The news that the Holden brand is to be retired as General Motors withdraws from right-hand drive markets begs the question: what now for the right-hand drive Corvette?
While GM’s halo sports car was never going to be branded a Holden – according to US outlet Autoweek the favoured name is simply ‘Corvette’ – the widespread and established dealer network was going to prove pivotal in distributing the car.
The signs are not encouraging. Chief Engineer for the C8 Corvette, Tadge Juechter, has admitted “We’re taking a little bit of a bet [in Australia]. We’re dipping our toe in the water for right-hand drive and we’ll see how it goes.”
While considerable time and money has been invested in creating the tooling for right-hand drive Corvettes, it is a drop in the ocean relative to the amounts involved in pulling out of right-hook markets globally, General Motors reporting it “expects to record total cash and non-cash charges of US$1.1billion” with “net cash charges of approximately US$300m.”
In addition, it’s unlikely – though not confirmed – right-hand drive production of the C8 Corvette has begun yet. Australian deliveries were not expected to start until very late Q4 2020 or Q1 2021 as Chevrolet concentrates on fulfilling left-hand drive demand, a process that was delayed by union-led industrial action.
- Holden's factory closure statement
- Why did Australia fall out of love with Holden?
- Two years on from Holden's factory closure
- The best performance Commodores
- Clay modelling at Holden's design studio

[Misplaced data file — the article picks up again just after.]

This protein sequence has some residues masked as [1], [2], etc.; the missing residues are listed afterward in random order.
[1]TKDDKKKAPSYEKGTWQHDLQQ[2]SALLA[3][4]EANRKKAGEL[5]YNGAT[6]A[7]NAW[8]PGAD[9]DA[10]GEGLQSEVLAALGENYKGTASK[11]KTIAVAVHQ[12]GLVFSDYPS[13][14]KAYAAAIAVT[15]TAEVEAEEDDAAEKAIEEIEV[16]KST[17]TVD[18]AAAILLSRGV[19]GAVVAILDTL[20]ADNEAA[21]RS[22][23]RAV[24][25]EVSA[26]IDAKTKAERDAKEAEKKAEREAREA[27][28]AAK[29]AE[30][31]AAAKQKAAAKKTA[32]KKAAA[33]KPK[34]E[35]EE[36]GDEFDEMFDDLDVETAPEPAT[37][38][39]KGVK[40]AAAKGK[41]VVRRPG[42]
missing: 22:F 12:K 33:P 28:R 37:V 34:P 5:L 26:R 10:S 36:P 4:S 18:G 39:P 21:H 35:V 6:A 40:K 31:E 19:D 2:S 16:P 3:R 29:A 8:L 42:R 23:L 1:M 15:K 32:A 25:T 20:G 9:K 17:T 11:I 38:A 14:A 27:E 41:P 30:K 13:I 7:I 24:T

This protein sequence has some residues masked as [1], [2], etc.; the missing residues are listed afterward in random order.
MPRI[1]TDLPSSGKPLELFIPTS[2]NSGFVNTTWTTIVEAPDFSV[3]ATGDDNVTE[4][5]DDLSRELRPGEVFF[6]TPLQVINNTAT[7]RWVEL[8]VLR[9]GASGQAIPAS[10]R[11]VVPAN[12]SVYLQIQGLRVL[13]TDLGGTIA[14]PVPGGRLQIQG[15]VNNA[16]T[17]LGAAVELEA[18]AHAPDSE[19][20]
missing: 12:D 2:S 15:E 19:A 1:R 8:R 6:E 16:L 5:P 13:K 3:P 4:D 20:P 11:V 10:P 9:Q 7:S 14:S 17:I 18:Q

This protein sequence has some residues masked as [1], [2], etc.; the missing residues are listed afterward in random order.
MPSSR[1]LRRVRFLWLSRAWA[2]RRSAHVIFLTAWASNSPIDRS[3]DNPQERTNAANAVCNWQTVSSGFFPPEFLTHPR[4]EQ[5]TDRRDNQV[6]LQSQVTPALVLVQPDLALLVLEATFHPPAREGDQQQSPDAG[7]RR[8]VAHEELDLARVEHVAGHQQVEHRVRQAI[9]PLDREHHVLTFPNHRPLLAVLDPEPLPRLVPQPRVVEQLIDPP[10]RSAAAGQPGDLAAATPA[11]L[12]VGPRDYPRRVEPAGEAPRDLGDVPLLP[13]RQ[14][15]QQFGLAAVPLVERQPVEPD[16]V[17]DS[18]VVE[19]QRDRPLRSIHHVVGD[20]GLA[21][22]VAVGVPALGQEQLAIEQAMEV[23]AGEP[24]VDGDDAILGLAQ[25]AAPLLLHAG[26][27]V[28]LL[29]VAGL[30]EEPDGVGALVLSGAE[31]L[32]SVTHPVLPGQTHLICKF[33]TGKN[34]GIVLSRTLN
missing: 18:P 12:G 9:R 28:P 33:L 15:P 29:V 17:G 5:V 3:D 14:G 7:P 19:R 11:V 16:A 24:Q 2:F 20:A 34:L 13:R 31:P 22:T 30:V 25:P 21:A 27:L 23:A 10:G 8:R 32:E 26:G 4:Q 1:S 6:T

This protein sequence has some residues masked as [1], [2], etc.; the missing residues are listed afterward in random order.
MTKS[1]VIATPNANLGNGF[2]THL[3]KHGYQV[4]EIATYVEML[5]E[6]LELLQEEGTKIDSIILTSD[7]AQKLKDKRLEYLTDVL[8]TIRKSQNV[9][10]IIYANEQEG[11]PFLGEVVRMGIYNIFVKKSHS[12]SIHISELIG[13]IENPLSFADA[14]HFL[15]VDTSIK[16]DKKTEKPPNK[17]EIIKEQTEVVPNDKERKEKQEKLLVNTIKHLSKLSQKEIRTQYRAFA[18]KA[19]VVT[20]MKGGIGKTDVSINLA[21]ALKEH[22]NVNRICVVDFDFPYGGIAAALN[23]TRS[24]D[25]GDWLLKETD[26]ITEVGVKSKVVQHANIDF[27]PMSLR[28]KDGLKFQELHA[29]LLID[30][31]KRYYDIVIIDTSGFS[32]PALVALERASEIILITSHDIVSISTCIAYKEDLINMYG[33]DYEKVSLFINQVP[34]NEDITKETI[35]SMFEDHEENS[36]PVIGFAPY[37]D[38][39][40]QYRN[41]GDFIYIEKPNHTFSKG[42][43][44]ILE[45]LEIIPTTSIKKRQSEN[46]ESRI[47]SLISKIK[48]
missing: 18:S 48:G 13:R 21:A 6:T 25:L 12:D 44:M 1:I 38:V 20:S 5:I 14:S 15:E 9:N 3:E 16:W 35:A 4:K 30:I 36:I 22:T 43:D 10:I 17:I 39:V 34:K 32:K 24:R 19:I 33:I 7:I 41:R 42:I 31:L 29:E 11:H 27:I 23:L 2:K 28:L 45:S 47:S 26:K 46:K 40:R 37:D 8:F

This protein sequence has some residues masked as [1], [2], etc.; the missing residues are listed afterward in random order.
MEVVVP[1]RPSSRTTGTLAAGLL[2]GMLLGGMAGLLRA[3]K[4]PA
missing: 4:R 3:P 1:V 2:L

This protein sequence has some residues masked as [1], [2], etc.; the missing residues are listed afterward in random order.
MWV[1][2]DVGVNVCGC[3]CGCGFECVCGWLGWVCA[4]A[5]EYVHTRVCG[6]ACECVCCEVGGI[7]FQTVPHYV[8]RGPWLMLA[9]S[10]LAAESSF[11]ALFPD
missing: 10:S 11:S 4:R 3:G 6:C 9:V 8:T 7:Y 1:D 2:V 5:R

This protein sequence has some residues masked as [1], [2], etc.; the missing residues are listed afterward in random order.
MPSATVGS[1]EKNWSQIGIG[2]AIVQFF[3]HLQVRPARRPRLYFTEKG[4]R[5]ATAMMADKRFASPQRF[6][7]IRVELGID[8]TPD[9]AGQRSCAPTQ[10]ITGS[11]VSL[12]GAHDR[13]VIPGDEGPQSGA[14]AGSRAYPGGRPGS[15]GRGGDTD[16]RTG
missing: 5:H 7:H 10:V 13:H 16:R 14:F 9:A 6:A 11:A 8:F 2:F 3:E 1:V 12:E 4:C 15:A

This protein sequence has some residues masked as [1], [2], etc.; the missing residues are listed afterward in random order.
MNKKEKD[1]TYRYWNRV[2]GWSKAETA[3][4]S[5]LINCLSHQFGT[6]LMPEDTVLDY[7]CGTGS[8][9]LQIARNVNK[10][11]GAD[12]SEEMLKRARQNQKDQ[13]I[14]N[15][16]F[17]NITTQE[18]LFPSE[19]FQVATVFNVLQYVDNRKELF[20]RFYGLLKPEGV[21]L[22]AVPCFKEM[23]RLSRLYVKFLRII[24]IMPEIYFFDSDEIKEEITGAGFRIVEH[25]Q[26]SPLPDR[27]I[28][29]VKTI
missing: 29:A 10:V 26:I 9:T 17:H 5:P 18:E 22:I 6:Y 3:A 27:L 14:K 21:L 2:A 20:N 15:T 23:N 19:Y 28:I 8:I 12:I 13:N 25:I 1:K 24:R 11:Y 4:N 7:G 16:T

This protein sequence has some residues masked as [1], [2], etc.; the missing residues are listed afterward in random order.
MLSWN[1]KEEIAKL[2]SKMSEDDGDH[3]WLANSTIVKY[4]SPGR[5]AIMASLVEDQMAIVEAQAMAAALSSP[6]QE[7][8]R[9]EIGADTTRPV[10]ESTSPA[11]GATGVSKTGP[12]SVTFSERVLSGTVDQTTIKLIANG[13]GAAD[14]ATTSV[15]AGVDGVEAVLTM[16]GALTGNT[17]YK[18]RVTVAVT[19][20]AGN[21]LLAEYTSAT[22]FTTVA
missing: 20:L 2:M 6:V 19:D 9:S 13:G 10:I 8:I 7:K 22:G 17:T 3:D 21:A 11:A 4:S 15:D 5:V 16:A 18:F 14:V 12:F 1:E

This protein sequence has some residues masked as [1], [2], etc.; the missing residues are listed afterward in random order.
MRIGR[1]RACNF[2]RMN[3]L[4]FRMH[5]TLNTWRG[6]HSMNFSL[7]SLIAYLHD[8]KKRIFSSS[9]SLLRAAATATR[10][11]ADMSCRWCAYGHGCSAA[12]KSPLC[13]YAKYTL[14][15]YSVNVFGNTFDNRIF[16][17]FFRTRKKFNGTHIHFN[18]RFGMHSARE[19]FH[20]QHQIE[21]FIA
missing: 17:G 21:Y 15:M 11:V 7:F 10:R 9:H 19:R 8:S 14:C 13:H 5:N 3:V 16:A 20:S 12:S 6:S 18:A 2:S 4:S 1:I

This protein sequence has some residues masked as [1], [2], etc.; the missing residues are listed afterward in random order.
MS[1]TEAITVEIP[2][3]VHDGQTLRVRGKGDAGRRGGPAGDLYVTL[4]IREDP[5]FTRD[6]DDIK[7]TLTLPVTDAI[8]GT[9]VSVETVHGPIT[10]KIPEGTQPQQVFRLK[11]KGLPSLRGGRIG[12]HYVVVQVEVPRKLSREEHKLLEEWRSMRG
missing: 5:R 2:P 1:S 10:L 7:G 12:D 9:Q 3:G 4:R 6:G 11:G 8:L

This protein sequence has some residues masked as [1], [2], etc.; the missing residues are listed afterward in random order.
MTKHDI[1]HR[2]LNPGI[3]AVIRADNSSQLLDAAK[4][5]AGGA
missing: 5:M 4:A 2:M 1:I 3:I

- Holden halts production of Commodore and Equinox
- How Holden shaped a nation
There is, however, hope. According to a General Motors statement “The company will focus its strategies for the market on the GM specialty vehicle business” and “In markets where we don’t have significant scale, such as Japan, Russia and Europe, we are pursuing a niche presence by selling profitable, high-end imported vehicles – supported by a lean GM structure.”
It’s currently unclear which models the speciality vehicle business will encompass but the Camaro and Silverado models currently converted by HSV seem a safe bet. The good news is it seems Corvette will also be covered, GM’s International Operations Senior Vice President Julian Blissett saying in a press conference that the intent is there will be no change regarding right-hook Corvette: “Corvette right-hand drive will still exist and still keeps being developed.”
Blissett and Holden General Manager Kristian Aquilina both confirmed there is a future for GM in the Australian and New Zealand markets but also stated that announcements regarding its future would be made in due course and that any presence would be “minimal”.
So what now for the right-hand drive Corvette? As it currently stands the C8 Corvette will still make its way to Australia in late-2020/early-2021 offered through the newly established General Motors Specialty Vehicles, but how many and from what dealers and at what price is still unclear.
We’ll bring you more news as it comes to hand.
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